I have used many of these techniques to good effect, although some are better suited to certain climates than others.
Fortunately, whether you are living in a temperate zone, or a place that has lived in cold and deep snow for several months, there is an option that is perfect for your needs.
- 1 1. Sunken fridge or freezer
- 2 Read also: Perennial Food Gardening Methods – What Are the Differences?
- 3 2. Buried Cooler Chest
- 4 3. Trash Can Sellers
- 5 Read also: What Plants to Prune and How to Do It
- 6 4. Sunnyken Clay Potts
- 7 5. Basement or Garage Storage
- 8 What not to store in Root Cellar Alternatives
- 9 Remember to use markers!
1. Sunken fridge or freezer
Countless refrigerators and chest freezers end up in landfill sites every year when they can no longer be repaired. If you have to leave the ghost, then upcycle it in one of these easy root cellar options.
This option is best for those who have little ground to play. Basically, you measure an area that is slightly larger than your fridge or freezer, with the door facing upwards.
Dig a hole that is about 10 inches deep from the depth of the fridge / freezer, and get a pair of friends to help lower the tool in the hole.
Then, put a layer of straw, sand, or sawdust inside and add your produce. Be sure to take out the objects well so that air can circulate between them. Alternatively, if you have several small items (such as small apples, etc.), you can store them in burlap sacks and keep those in the sunken freezer.
Since they are very well insulated, you can use them in climates that have very little fluctuation in winter. They will keep the temperature inside and also prevent the outside moisture from entering.
2. Buried Cooler Chest
If you are looking for a more cost-effective alternative to the above method, then check out this technique. Do you know those standard, 50-quart, insulated coolers that you can fill with food to go camping?
They are around $ 20-50 each and to be perfect for storing food for the winter.
These are ideal if you do not have enough space to sync the fridge or freezer. I like this method because most of my land is on solid rock (hello Canadian shield!), But I can sink many of these into the sandy ground behind my house.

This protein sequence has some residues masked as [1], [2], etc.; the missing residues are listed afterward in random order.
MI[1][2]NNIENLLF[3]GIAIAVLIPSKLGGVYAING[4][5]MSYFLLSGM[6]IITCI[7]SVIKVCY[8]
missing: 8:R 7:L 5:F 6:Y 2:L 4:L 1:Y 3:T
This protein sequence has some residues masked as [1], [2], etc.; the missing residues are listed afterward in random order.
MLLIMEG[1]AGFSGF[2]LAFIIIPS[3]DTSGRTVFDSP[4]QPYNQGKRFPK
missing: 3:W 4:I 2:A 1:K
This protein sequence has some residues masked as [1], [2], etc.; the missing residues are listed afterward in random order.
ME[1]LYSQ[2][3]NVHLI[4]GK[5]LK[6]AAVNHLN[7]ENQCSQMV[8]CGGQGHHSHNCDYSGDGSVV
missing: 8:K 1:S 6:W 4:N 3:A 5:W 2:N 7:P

Layer root vegetables and hardy are produced in the above medium similar to apples and cabbage. Then bury those chests under at least six inches of soil.
These small root cellar options are also good for climates that fluctuate slightly. If there are any surprises in January, be sure to check them out. The last thing you want is for your hard-earned produce so that you and your family can eat it.
3. Trash Can Sellers
These follow the same idea as above coolers, but in super-cheap 20-gallon plastic or metal trash cans. This option is actually better in areas that meet in very cold winters, as they are made of thinner material without any insulation.
Basically, they are best immersed in soil that is unlikely to melt and then dissipate several times.
Despite the fact that I avoid plastic about every other aspect of my life, I would actually recommend that material versus metal for this purpose. Metal trash cans will rust quite quickly, which is not ideal if you want to reuse these sunken mini root cellars for many years.
Plastic, as you know, lasts really long. It is not greatly affected by temperature fluctuations.
Just make sure to make some holes in the bottles of your cans, regardless of the material they are made of. This will allow any condensation to seep down and into the soil, so your produce won’t get sticky bottoms.
Stores are produced in ways that you would do in the insulated coolers listed above. Sand, straw, and sawdust are all great for retaining moisture and exclude space objects so they don’t rot in storage.